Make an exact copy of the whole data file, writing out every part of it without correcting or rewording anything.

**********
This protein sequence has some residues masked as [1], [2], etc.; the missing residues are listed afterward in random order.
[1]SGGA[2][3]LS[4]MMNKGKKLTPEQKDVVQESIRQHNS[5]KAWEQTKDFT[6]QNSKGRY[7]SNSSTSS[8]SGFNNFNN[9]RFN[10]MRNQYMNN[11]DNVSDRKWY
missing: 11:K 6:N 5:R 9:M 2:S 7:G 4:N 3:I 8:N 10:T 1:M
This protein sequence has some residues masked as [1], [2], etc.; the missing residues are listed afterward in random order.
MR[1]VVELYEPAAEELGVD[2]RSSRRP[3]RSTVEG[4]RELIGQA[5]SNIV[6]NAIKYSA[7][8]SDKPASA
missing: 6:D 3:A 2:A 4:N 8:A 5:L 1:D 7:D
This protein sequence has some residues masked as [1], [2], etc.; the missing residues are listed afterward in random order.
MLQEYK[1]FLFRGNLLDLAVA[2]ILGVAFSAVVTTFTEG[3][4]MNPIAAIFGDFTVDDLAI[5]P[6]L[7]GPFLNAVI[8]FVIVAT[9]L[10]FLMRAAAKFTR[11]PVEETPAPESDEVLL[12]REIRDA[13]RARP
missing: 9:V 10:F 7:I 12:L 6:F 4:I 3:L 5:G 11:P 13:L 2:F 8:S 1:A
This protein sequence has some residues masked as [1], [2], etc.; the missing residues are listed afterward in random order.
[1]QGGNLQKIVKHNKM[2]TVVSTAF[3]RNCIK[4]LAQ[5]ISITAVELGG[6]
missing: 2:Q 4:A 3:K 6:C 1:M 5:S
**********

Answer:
This protein sequence has some residues masked as [1], [2], etc.; the missing residues are listed afterward in random order.
[1]SGGA[2][3]LS[4]MMNKGKKLTPEQKDVVQESIRQHNS[5]KAWEQTKDFT[6]QNSKGRY[7]SNSSTSS[8]SGFNNFNN[9]RFN[10]MRNQYMNN[11]DNVSDRKWY
missing: 11:K 6:N 5:R 9:M 2:S 7:G 4:N 3:I 8:N 10:T 1:M
This protein sequence has some residues masked as [1], [2], etc.; the missing residues are listed afterward in random order.
MR[1]VVELYEPAAEELGVD[2]RSSRRP[3]RSTVEG[4]RELIGQA[5]SNIV[6]NAIKYSA[7][8]SDKPASA
missing: 6:D 3:A 2:A 4:N 8:A 5:L 1:D 7:D
This protein sequence has some residues masked as [1], [2], etc.; the missing residues are listed afterward in random order.
MLQEYK[1]FLFRGNLLDLAVA[2]ILGVAFSAVVTTFTEG[3][4]MNPIAAIFGDFTVDDLAI[5]P[6]L[7]GPFLNAVI[8]FVIVAT[9]L[10]FLMRAAAKFTR[11]PVEETPAPESDEVLL[12]REIRDA[13]RARP
missing: 9:V 10:F 7:I 12:L 6:F 4:I 3:L 5:G 11:P 13:L 2:F 8:S 1:A
This protein sequence has some residues masked as [1], [2], etc.; the missing residues are listed afterward in random order.
[1]QGGNLQKIVKHNKM[2]TVVSTAF[3]RNCIK[4]LAQ[5]ISITAVELGG[6]
missing: 2:Q 4:A 3:K 6:C 1:M 5:S